• For Australians, the 28 Degrees MasterCard charges no foreign transaction fees, annual fees or cash advance fees. (As Sharon mentions in the Comments, they now charge you fees for cash withdrawals.)
  • New Zealanders, sadly, don’t have any credit card without foreign transaction fees. Your best bet is a prepaid card, the Air New Zealand OneSmart MasterCard. You can read more about it on this blog post by a savvy Kiwi.


#2. Dynamic Currency Conversion Fees

When you pay for a transaction abroad, the default is to pay in the local currency of the country where you are. For example, if you pay for dinner in Thailand with your American credit card, you would pay the merchant in Thai bahts. Your bank would then convert the currency for you in the credit card statement.

Sometimes, the merchant offers you the option of making the payment in your home currency — a service known as dynamic currency conversion (DCC). Using the same Thai dinner example as above, you would pay the merchant in U.S. dollars. Now, the merchant is the one who converts the currency for you, usually at a worse exchange rate. Additionally, you’d end up with a DCC fee of between 3% and 7% for the “convenience” of paying in your home currency.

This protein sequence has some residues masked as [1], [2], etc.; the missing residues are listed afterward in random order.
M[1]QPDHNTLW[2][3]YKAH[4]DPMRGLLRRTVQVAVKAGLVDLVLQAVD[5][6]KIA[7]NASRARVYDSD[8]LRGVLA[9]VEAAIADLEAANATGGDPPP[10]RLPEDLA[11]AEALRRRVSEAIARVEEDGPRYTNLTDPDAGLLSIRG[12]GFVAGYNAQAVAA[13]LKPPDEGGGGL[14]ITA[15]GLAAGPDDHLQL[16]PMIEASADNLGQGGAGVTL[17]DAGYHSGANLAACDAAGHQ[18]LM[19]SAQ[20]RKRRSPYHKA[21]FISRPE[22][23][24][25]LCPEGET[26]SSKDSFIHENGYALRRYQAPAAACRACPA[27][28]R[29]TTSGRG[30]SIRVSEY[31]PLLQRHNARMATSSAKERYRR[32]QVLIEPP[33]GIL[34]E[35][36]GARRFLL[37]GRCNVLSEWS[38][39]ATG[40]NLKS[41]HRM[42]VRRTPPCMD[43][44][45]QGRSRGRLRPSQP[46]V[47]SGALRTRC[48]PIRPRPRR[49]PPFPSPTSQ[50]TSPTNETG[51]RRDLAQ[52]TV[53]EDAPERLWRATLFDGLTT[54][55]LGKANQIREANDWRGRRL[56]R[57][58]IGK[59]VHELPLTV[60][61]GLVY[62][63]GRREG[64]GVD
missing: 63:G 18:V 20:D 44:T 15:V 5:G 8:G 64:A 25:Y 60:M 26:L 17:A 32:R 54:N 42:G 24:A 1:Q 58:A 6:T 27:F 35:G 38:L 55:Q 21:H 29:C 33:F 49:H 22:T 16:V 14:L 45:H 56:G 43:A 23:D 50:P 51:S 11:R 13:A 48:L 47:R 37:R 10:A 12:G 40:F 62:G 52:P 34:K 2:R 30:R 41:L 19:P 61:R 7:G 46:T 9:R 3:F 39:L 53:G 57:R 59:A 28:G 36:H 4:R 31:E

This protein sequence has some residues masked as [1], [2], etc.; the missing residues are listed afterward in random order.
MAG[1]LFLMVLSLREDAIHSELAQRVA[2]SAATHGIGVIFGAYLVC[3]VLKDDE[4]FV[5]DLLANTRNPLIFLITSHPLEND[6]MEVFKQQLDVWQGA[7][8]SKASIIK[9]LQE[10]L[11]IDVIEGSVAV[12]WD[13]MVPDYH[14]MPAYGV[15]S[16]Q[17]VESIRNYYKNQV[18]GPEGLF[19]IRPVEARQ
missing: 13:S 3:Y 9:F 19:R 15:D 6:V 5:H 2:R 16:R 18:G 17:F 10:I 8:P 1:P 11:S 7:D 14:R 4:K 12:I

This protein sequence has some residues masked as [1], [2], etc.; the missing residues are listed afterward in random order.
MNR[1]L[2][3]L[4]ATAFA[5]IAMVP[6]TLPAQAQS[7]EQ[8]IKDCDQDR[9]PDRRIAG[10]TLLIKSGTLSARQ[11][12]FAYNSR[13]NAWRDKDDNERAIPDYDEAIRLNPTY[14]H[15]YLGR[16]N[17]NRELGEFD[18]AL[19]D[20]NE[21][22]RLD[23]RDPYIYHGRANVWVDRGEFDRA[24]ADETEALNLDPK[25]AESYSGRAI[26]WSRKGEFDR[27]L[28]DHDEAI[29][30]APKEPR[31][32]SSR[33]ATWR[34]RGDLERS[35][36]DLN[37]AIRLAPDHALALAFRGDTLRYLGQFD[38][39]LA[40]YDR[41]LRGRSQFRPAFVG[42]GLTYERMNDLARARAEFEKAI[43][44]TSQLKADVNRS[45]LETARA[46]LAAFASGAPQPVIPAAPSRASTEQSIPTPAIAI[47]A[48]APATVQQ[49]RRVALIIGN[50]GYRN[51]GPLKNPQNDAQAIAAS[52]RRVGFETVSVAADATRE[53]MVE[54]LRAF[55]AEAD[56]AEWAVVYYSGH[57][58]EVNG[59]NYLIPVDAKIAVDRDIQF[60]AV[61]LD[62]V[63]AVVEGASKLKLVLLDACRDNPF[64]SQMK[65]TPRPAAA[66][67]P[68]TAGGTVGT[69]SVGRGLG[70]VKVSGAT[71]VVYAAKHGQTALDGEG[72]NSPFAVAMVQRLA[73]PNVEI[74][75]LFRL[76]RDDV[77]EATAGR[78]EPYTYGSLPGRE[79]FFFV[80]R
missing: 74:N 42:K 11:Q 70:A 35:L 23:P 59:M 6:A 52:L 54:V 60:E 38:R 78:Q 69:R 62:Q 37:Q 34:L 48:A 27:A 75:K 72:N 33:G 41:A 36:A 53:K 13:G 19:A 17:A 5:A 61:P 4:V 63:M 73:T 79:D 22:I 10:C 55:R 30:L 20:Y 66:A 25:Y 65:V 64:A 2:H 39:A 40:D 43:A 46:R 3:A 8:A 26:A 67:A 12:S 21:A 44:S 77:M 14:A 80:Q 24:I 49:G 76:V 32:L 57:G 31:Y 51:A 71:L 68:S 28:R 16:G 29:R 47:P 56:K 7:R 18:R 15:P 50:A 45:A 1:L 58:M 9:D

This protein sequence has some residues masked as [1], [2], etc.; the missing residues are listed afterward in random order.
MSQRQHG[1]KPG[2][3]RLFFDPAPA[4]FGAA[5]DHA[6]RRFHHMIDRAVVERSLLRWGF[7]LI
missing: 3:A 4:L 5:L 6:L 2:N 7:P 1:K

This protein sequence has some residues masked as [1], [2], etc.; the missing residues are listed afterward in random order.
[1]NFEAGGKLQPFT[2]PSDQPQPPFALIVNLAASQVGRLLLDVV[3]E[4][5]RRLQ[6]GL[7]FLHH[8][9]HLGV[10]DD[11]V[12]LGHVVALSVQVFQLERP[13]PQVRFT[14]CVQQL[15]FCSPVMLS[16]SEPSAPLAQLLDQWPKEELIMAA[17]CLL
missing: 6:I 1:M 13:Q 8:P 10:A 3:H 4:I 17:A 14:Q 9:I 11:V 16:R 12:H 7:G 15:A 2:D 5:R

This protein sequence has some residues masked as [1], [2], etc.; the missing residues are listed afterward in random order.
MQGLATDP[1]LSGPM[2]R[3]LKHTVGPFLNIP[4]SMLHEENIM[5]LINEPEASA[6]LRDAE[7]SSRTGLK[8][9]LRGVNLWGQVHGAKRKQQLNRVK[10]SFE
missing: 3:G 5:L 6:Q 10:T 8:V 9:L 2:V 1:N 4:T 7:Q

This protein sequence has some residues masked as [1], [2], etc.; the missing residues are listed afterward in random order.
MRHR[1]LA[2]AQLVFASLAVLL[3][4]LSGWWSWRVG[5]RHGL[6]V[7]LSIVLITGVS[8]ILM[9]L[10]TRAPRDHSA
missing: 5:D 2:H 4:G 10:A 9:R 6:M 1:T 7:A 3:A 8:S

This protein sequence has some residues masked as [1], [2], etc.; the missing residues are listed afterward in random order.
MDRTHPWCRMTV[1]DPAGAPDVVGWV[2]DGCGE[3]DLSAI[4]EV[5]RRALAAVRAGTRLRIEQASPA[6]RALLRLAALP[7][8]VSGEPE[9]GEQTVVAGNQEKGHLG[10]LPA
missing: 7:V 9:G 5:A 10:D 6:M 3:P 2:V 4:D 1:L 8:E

Yes, it’s pretty evil.

Credit card fees to watch out for when traveling.

How to Avoid Dynamic Currency Conversion Fees

  • Always pay in the local currency of the country where you are.
    This could be easier said than done because some merchants would go to great lengths to make you pay in your home currency. After all, this is quite a profitable scheme for them.
  • Use an American Express credit card.
    AmEx forbids their merchants from charging currency conversion fees on their cards.

(To learn more, read this post, which goes into more detail about DCC.)


Images: 1. 401(K) 2012 (CC BY-SA 2.0 License); 2. LotusHead (CC BY-SA 3.0 License).

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  1. Great tips! are there any South Afican banks that don’t charge you international ATM fees?

  2. Charmaine says:

    Great tips! Are there any Canadian banks that doesn’t charge international ATM fees?

  3. Thank you, this was very helpful. As a Canadian, I picked up the no-fee Visa with no foreign currency conversion fee for all my travel. Awesome.

  4. a thought for Canadians… I use a US$ BMO credit card and buy US cash at home when the rate is good. The exchange rate for foreign currencies into US$ is better than foreign to CAD$.